“At issue is not who will become president. At issue is how he will become president,” editorializes “Aravot.” “The election campaign will start soon,” continues the paper. “Candidates will make speeches, give promises, criticize each other. But all of that will be a mere declaration, an external smokescreen. In reality, the fate of the [2008 presidential] elections will be decided elsewhere. A community chief X mired in crime and thousands of officials with criminal groups at their disposal will be working in favor of a certain candidate.”
Citing unnamed sources, “168 Zham” claims that the Armenian Revolutionary Federation (Dashnaktsutyun) has asked Hrant Vartanian, a tobacco tycoon connected to the nationalist party, to set aside as much as $10 million for the election campaign of Dashnaktsutyun’s presidential candidate. “According to the same sources, Hrant Vartanian has agreed to the offer,” the paper says, suggesting that the money will be a payback for one of his sons’ recent election to the parliament on the Dashnaktsutyun ticket. “Thus, Dashnaktsutyun will legalize the Armenia-based source of the party’s funding and, therefore, the finance base of its presidential candidate. And it will be spared accusations of being financed from abroad.”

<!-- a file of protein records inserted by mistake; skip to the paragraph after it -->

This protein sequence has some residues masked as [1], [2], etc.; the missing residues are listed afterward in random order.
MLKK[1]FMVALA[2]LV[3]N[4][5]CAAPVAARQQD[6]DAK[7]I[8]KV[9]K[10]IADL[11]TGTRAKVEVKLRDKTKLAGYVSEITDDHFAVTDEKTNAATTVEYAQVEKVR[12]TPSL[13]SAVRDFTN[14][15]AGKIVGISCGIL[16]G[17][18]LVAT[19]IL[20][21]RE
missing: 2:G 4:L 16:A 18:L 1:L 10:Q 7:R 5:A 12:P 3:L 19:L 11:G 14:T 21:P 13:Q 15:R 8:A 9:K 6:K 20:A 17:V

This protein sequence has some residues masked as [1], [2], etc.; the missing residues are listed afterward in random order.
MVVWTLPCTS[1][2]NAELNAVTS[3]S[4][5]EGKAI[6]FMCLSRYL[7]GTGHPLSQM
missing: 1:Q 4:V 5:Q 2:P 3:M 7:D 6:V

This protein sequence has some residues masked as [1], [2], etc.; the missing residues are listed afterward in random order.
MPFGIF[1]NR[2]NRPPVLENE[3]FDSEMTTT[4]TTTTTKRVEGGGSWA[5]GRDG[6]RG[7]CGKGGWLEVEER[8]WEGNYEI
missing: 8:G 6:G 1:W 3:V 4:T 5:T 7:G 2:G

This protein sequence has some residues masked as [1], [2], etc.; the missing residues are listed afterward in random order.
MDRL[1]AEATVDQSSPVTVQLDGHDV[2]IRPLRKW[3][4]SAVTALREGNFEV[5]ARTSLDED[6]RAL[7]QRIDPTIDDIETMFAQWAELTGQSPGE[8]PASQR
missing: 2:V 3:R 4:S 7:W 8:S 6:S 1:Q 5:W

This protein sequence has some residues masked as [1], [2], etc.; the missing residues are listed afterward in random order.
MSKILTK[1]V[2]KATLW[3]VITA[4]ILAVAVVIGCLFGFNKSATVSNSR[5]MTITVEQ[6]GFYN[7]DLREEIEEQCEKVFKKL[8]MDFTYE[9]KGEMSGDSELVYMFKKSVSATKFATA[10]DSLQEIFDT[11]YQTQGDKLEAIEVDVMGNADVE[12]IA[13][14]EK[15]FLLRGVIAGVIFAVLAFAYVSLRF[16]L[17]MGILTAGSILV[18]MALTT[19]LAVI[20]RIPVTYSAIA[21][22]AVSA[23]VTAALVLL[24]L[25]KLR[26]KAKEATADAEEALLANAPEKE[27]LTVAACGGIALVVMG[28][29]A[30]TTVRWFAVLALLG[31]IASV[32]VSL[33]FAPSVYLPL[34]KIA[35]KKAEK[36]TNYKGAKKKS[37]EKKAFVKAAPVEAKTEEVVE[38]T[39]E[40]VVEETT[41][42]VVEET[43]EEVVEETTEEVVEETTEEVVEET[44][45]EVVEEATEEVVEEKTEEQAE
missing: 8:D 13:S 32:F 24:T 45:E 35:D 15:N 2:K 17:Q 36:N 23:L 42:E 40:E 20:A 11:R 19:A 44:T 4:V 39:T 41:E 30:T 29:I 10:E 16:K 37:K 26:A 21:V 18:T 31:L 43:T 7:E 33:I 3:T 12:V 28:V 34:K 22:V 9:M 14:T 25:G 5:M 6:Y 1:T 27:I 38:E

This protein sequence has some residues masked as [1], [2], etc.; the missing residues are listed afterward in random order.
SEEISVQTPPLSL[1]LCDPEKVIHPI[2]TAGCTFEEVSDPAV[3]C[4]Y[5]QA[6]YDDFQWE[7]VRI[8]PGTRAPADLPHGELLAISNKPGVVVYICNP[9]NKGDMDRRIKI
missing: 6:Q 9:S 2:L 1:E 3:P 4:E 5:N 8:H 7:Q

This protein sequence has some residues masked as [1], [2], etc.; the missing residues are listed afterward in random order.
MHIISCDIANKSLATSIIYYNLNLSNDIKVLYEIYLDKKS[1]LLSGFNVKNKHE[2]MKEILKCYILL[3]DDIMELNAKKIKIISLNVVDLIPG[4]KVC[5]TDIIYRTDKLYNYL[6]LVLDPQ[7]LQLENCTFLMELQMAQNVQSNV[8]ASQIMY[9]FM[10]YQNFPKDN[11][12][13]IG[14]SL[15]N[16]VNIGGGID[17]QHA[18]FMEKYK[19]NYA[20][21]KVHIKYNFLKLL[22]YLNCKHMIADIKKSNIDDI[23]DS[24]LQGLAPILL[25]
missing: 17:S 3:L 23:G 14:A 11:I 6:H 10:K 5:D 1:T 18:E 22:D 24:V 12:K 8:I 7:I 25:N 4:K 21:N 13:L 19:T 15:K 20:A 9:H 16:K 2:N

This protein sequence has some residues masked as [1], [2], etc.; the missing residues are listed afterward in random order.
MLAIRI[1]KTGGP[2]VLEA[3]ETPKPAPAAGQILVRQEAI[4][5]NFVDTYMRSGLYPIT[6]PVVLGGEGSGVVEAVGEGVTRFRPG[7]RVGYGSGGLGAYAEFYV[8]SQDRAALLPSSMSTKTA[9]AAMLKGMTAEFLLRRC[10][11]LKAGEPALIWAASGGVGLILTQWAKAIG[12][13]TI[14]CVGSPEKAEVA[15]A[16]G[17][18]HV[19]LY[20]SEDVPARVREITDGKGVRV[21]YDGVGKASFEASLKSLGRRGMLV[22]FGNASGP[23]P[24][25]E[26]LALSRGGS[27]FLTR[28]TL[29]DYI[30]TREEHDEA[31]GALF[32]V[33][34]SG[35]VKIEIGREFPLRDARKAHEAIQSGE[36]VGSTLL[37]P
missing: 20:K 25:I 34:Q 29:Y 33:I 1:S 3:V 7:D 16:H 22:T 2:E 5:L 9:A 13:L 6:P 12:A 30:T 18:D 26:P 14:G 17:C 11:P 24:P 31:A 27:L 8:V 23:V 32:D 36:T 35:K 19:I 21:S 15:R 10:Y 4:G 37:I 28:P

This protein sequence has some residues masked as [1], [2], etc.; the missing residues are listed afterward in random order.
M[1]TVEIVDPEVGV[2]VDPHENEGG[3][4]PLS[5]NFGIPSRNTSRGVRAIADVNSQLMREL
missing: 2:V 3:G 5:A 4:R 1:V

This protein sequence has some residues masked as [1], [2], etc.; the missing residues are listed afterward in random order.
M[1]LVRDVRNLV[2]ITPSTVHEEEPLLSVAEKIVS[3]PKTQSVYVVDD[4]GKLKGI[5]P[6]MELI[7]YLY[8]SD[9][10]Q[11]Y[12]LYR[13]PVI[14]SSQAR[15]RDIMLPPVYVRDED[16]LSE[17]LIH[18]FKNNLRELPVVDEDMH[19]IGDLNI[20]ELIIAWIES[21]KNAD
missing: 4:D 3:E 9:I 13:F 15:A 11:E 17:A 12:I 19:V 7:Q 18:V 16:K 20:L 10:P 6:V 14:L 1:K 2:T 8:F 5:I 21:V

“Haykakan Zhamanak” reports that the prices of a number of food products and consumer goods in Armenia have increased over the past few days and predicts that “the process will continue.” “It is noteworthy and perhaps pathetic that at its meeting last week the Armenian government decided to raise pensions,” the paper says, claiming that the 60 percent rise may well be nullified by mounting inflation. It accuses the authorities of thereby recouping their expenditures on the last parliamentary elections.
“Aravot” cites “sources close to the government” as saying that General Manvel Grigorian, an influential deputy defense minister and the chairman of the Yerkrapah Union, is poised to be sacked soon. “According to those sources, after bidding farewell to the [defense] ministry General Manvel will move to the Armenian president’s staff as a presidential adviser,” says the paper.
“Hayk” reports on a “clash” between Hovannes Shahinian, mayor of Yerevan’s Arabkir district, and Zohrab Zohrabian, a parliament deputy from the local single-mandate constituency. The paper says the two relatively young men, both of them affiliated with the governing Republican Party (HHK), traded insults and even came to blows in a dispute over underground kiosks which they jointly owned and sold recently. “Shahinian accused Zohrabian of misappropriating proceeds from the sale and demanded his money back,” it says.
“Zhamanak Yerevan” reports that Victor Dallakian, a maverick opposition deputy, has drafted a bill that would obligate fellow lawmakers to wear neckties and white shirts during sessions of the National Assembly. The paper believes that chances of the bill’s passage are slim as only 20 or so of the 131 deputies usually attend parliament sessions in such attire.